U.S. stocks are ticking higher Thursday, despite a dismal report on the number of layoffs sweeping the country
NEW YORK — U.S. stocks are ticking higher Thursday, despite a dismal report on the number of layoffs sweeping the country, as investors continue to balance their hopes for a better economy ahead against its current pain.
The S&P 500 was 0.2% higher in afternoon trading, the latest listless movements in its lull since setting a record last week. The Dow Jones Industrial Average was up 114 points, or 0.4%, at 31,174, as of 12:28 p.m. Eastern time, and the Nasdaq composite was 0.4% higher.
Investors are waiting to hear later in the day from President-elect Joe Biden, who’s expected to give details on his plan to bolster the economy. Anticipation is high that it will include bigger cash payments for most Americans and other stimulus. The hope is that can tide the economy over until COVID-19 vaccines get daily life back toward normal and trigger a powerful recovery later this year.
Another discouraging report underscored on Thursday how much damage the economy is taking as the pandemic worsens. Last week, 965,000 more U.S. workers filed for unemployment benefits last week as businesses shutter and lay off employees. That’s up sharply from the prior week’s tally of 784,000, and it was much worse than economists expected.
Such discouraging numbers could be fodder for critics of the stock market, who say prices have soared too high and look too expensive. But several analysts said they expect investors to continue to focus on hopes for a brighter future as temperatures warm and more people get vaccines.
“Further, a bleaker than expected jobs report translates into a greater likelihood for a full-throated stimulus package, which perversely acts as a tailwind for the market,” said Mike Loewengart, managing director of investment strategy at E-Trade Financial.
Stocks of companies that would benefit in particular from a healthier, reopening economy were leading the way.
Smaller companies were jumping more than the rest of the market, as they often do when investors are upgrading their expectations for the economy. The Russell 2000 index of small-cap stocks rose 2%, continuing its much better performance than the big stocks in the S&P 500 so far this year.
Airlines, oil producers and cruise-ship operators were also clawing back more of their steep losses from last year, when sales for many of them suddenly vanished because of the pandemic.
Delta Air Lines rose 3.4% even though it said it lost more money during the last three months of 2020 than analysts expected. The airline said it sees business turning higher through 2021 as vaccinations become more widespread and offices reopen. By the spring, it expects to stop burning more cash than it brings in.
Poshmark surged 130% in its initial public offering, which was priced at $42 per share. The company connects buyers and sellers of secondhand fashion and home decor online. Petco, whose stores sell pet food and sometimes have veterinary hospitals, surged 56% in its first day of trading after its shares priced at $18.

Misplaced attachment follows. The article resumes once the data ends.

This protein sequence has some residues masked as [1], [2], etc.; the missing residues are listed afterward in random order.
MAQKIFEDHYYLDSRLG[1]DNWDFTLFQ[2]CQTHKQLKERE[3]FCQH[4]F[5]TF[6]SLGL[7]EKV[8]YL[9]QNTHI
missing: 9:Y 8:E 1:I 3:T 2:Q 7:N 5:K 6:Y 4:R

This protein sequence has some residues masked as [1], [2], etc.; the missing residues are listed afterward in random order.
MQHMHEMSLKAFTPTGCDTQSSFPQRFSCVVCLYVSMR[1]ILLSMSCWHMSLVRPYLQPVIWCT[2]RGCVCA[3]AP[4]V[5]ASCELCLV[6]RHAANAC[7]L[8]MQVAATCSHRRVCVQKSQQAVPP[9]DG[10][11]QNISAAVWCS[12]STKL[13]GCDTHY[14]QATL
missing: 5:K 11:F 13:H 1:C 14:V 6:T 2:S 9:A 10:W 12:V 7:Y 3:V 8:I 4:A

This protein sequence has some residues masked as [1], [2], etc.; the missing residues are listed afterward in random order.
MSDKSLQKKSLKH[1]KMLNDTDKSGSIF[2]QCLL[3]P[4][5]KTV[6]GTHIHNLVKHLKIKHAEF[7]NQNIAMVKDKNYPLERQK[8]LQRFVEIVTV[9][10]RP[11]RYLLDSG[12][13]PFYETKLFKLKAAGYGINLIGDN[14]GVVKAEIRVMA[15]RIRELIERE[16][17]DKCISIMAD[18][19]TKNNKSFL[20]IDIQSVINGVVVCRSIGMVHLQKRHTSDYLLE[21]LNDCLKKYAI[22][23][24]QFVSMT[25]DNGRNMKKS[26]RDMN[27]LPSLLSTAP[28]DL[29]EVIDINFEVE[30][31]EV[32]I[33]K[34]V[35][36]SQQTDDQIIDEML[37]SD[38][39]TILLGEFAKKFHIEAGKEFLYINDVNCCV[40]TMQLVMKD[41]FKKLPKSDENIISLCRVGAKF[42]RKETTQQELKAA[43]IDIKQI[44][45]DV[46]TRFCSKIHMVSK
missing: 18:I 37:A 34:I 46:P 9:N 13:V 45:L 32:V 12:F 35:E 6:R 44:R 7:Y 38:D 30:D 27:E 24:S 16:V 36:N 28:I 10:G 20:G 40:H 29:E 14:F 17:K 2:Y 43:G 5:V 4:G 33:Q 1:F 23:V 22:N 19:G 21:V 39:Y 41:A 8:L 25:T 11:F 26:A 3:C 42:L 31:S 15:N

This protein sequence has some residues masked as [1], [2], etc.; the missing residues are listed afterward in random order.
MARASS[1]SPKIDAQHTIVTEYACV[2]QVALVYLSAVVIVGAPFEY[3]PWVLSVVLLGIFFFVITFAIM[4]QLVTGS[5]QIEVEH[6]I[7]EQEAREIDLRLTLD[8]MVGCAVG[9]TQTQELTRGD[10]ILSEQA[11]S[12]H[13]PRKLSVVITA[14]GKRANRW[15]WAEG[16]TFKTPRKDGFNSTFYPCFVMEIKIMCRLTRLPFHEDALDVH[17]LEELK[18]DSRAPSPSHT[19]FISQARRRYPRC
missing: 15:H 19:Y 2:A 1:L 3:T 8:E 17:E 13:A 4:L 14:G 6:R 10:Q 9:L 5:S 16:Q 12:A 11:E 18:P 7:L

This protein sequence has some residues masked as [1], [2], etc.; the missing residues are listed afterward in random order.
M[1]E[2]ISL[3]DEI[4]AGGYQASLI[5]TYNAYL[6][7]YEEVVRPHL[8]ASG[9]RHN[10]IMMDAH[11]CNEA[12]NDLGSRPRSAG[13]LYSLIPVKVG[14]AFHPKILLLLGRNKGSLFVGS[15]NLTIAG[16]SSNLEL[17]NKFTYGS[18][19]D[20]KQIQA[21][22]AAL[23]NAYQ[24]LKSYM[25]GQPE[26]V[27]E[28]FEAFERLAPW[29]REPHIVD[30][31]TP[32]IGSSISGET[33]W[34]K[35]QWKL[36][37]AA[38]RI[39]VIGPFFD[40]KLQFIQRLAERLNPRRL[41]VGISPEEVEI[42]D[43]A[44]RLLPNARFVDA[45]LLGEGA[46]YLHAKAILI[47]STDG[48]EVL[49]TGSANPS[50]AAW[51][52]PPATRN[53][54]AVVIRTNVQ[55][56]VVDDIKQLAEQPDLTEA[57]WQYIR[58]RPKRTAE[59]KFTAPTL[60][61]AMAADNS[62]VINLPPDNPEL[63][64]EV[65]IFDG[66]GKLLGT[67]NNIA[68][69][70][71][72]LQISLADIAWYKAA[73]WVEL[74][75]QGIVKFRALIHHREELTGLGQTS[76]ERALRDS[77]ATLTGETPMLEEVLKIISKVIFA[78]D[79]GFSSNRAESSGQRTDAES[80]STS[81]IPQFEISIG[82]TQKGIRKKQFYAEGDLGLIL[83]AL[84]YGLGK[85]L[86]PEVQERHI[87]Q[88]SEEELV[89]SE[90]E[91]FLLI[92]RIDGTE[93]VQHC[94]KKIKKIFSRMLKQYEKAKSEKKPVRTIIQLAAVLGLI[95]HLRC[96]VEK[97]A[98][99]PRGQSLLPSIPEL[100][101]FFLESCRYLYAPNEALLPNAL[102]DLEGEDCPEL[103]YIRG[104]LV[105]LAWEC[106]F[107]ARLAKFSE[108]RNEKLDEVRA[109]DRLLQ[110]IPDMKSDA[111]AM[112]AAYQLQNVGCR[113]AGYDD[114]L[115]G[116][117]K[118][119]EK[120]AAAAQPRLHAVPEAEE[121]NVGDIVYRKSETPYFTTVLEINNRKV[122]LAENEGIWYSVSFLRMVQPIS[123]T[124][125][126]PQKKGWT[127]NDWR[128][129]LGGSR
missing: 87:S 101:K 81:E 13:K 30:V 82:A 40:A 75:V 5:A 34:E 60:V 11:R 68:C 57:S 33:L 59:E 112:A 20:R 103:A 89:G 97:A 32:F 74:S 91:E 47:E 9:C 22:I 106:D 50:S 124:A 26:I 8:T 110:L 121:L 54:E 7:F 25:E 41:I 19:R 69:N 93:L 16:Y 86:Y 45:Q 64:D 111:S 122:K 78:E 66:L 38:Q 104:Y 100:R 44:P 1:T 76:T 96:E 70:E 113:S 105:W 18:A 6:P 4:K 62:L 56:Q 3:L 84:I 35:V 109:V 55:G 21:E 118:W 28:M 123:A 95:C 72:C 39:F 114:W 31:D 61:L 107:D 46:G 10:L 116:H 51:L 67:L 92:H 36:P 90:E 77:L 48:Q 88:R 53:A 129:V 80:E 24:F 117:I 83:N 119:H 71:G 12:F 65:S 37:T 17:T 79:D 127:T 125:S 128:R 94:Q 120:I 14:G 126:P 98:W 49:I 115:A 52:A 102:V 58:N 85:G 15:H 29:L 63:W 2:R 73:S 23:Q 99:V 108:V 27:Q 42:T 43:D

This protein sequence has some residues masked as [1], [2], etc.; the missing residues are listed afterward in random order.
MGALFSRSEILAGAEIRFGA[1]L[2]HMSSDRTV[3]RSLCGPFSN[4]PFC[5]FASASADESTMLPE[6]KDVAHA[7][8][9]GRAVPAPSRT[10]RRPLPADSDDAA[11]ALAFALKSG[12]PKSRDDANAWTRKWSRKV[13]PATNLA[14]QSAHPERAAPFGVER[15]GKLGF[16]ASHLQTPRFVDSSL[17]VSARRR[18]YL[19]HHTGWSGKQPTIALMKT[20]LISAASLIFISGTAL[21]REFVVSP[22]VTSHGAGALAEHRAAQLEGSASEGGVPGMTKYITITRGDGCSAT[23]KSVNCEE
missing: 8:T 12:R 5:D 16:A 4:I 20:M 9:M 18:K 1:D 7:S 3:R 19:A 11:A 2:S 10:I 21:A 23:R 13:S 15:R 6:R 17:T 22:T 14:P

Longer-term Treasury yields were inching higher or holding steady. The yield on the 10-year Treasury rose to 1.09% from 1.07% late Wednesday.
It’s been climbing sharply recently on expectations that COVID-19 vaccines and the soon-to-be Democratically controlled Washington will lead to more federal borrowing, economic growth and inflation. The 10-year yield was at 0.90% less two weeks ago, before two runoff elections in Georgia gave control of the Senate to Democrats.
One concern in the market has been about how much higher yields can go before upsetting the stock market. Low rates have been one of the main underpinnings for the market’s march to records even though the economy is still struggling.
“If interest rates continue to go higher, that could put a damper on the entire market,” said Chris Zaccarelli, chief investment officer at Independent Advisor Alliance.
Low rates mean bonds are paying less in interest, which can push some investors away from bonds and into stocks. They generally make investors more willing to push prices for stocks up even faster than their earnings are rising. Now, investors are paying the highest prices since the dot-com bubble was deflating in 2000 for S&P 500 stocks versus their earnings over the prior 12 months.
That has investors waiting to hear from the Federal Reserve, which has said it plans to keep short-term rates low even after inflation rises passes its 2% target. Fed Chair Jerome Powell will be speaking at an online event hosted by Princeton University Thursday afternoon.
In European stock markets, indexes were also pushing higher. Germany’s DAX returned 0.4%, and France’s CAC 40 added 0.3%. The FTSE 100 in London added 0.8%.
In Asia, Japan’s Nikkei 225 rose 0.8% after a report showed strong growth in machinery orders in December, suggesting robust corporate spending despite a marked worsening of the pandemic.
South Korea’s Kospi inched up 0.1%, Hong Kong’s Hang Seng rose 0.9% and stocks in Shanghai fell 0.9%.
AP Business Writer Elaine Kurtenbach contributed.